187

I would like to return two values from a function in two separate variables. For example:

def select_choice():
    loop = 1
    row = 0
    while loop == 1:
        print('''Choose from the following options?:
                 1. Row 1
                 2. Row 2
                 3. Row 3''')

        row = int(input("Which row would you like to move the card from?: "))
        if row == 1:
            i = 2
            card = list_a[-1]
        elif row == 2:
            i = 1
            card = list_b[-1]
        elif row == 3:
            i = 0
            card = list_c[-1]
        return i
        return card

And I want to be able to use these values separately. When I tried to use return i, card, it returns a tuple and this is not what I want.

384

You cannot return two values, but you can return a tuple or a list and unpack it after the call:

def select_choice():
    ...
    return i, card  # or [i, card]

my_i, my_card = select_choice()

On line return i, card i, card means creating a tuple. You can also use parenthesis like return (i, card), but tuples are created by comma, so parens are not mandatory. But you can use parens to make your code more readable or to split the tuple over multiple lines. The same applies to line my_i, my_card = select_choice().

If you want to return more than two values, consider using a named tuple. It will allow the caller of the function to access fields of the returned value by name, which is more readable. You can still access items of the tuple by index. For example in Schema.loads method Marshmallow framework returns a UnmarshalResult which is a namedtuple. So you can do:

data, errors = MySchema.loads(request.json())
if errors:
    ...

or

result = MySchema.loads(request.json())
if result.errors:
    ...
else:
    # use `result.data`

In other cases you may return a dict from your function:

def select_choice():
    ...
    return {'i': i, 'card': card, 'other_field': other_field, ...}

But you might want consider to return an instance of a utility class, which wraps your data:

class ChoiceData():
    def __init__(self, i, card, other_field, ...):
        # you can put here some validation logic
        self.i = i
        self.card = card
        self.other_field = other_field
        ...

def select_choice():
    ...
    return ChoiceData(i, card, other_field, ...)

choice_data = select_choice()
print(choice_data.i, choice_data.card)
25

I would like to return two values from a function in two separate variables.

What would you expect it to look like on the calling end? You can't write a = select_choice(); b = select_choice() because that would call the function twice.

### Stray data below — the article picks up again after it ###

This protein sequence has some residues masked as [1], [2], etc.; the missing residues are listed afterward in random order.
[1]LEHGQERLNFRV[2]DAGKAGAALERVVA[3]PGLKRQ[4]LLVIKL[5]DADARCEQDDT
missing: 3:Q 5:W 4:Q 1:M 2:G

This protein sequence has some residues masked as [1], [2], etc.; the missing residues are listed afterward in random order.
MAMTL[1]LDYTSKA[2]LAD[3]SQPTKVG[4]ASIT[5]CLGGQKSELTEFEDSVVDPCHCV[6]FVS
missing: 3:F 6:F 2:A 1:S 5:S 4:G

Values aren't returned "in variables"; that's not how Python works. A function returns values (objects). A variable is just a name for a value in a given context. When you call a function and assign the return value somewhere, what you're doing is giving the received value a name in the calling context. The function doesn't put the value "into a variable" for you, the assignment does (never mind that the variable isn't "storage" for the value, but again, just a name).

When i tried to to use return i, card, it returns a tuple and this is not what i want.

Actually, it's exactly what you want. All you have to do is take the tuple apart again.

And i want to be able to use these values separately.

So just grab the values out of the tuple.

The easiest way to do this is by unpacking:

a, b = select_choice()
  • 1
    Thanks for explaining "why it is like it is". Best answer imo. – Edward Coelho Jun 4 '15 at 11:23
17

I think you what you want is a tuple. If you use return (i, card), you can get these two results by:

i, card = select_choice()
8
def test():
    ....
    return r1, r2, r3, ....

>> ret_val = test()
>> print ret_val
(r1, r2, r3, ....)

now you can do everything you like with your tuple.

4
def test():
    r1 = 1
    r2 = 2
    r3 = 3
    return r1, r2, r3

x,y,z = test()
print x
print y
print z


> test.py 
1
2
3
1

You can return more than one value using list also. Check the code below

def newFn():    #your function
  result = []    #defining blank list which is to be return
  r1 = 'return1'    #first value
  r2 = 'return2'    #second value
  result.append(r1)    #adding first value in list
  result.append(r2)    #adding second value in list
  return result    #returning your list

ret_val1 = newFn()[1]    #you can get any desired result from it
print ret_val1    #print/manipulate your your result
1

And this is an alternative.If you are returning as list then it is simple to get the values.

def select_choice():
    ...
    return [i, card]

values = select_choice()

print values[0]
print values[1]

protected by WhiZTiM Aug 31 '17 at 9:54

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